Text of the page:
Anne Hale Miglarese is the founder and CEO of Radiant Earth Foundation, a nonprofit organization working to aggregate the world’s open Earth imagery and provide access and education on its use to the global development community. Before launching Radiant Earth Foundation, Ms. Miglarese served as president and CEO of Fugro Earth Data, president and CEO of PlanetiQ, and as a principal director at Booz Allen Hamilton. In addition, she worked for the National Oceanic and Atmospheric Administration Coastal Services Center, where she directed remote sensing and GIS programs for over a decade. Early in her career she worked for several South Carolina agencies, including the Department of Health and Environmental Control, the Water Resources Commission, and the Department of Natural Resources.
Ms. Miglarese was the first chair of the National Geospatial Advisory Committee, a board member of URISA and MAPPS, and a founding member of the National States Geographic Information Council, and served on the Board of Visitors at the University of Maryland, the Civilian Application Committee, and, representing NOAA, the Federal Geographic Data Committee.
Ms. Miglarese currently serves on the boards of the Radiant Earth Foundation, TerraGo Technologies, Waggoner Engineering, and Board of Advisors for Saildrone, and as a member of NOAA’s Advisory Committee for Commercial Remote Sensing.
Allison Hardin, CFM is an urban planner and award-winning planning advocate focused on balancing natural resources with economic development by incorporating principles such as No Adverse Impact, triple bottom line planning, and building community resiliency and sustainability.
Preparation for impacts due to climate change begin at home, so Allison works for the City of Myrtle Beach as a city planner. Since 1990, her career has included experience with regional and urban planning, GIS mapping, floodplain management, hazard mitigation planning, business operations and emergency services. Allison has served as chair of both the SC Association for Hazard Mitigation and the state Arc GIS group, and served four years as a co-chair for the ASFPM Coastal Issues subcommittee. In 2012, she was one of 100 practitioners invited to the national stakeholder meeting that set the mitigation framework of PPD-8, and received the Award for Planning Awareness from the SC chapter of the American Planning Association for her efforts to promote resilient community practices.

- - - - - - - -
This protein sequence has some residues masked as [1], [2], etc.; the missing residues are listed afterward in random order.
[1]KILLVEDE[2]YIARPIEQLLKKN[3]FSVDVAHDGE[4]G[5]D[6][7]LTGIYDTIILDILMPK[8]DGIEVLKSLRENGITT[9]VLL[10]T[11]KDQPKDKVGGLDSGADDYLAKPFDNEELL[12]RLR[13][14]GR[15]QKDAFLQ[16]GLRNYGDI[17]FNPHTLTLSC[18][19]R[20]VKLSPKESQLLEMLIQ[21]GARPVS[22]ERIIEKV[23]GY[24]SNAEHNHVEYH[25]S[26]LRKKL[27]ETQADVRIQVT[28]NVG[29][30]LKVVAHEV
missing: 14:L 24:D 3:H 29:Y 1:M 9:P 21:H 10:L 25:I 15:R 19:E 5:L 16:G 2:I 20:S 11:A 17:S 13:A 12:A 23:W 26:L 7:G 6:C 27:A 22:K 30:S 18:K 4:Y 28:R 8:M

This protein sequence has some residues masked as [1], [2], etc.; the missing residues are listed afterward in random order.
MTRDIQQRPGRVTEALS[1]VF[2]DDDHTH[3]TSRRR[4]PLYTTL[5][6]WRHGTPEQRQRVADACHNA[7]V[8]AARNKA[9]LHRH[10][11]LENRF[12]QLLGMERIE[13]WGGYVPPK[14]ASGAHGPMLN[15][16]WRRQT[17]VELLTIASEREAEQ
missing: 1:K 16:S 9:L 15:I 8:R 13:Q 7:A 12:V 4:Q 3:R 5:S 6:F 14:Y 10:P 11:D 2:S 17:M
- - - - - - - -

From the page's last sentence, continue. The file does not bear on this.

In her spare time, Allison works for the University of Hawaii’s National Disaster Preparedness Training Center (NDPTC) as an instructor for topics including Community Resilience, Coastal Flood Risk Reduction, Social Media, Climate Adaptation, and Disaster Awareness.
Additionally, Allison has been part of a team of NGOs and NOAA working to make the Digital Coast web portal the best source of data and coastal decision making tools for local decision-makers since 2009: coast.noaa.gov/digitalcoast
In 2015, Allison won the office of Chair-Elect for the new Hazard Mitigation/Disaster Recovery Division of the American Planning Association (APA). She moves into the office of Chairman in January 2018.
Lynda Wayne is Project Manager for the NSGIC 3DEP for the Nation Program and Principal of GeoMaxim, a consulting practice specializing in geospatial data management. She is a researcher and educator with a long history of facilitating geospatial policy and planning dialogs. She is the former Director of the Louisiana Geographic Information Center (LAGIC) and the founding Chair of the GIS Certification Institute (GISCI). Ms. Wayne developed her remote sensing, GIS, and project management skills as a coastal landscape ecologist in the Gulf of Mexico. She holds a bachelor’s and a master’s degree in Landscape Architecture.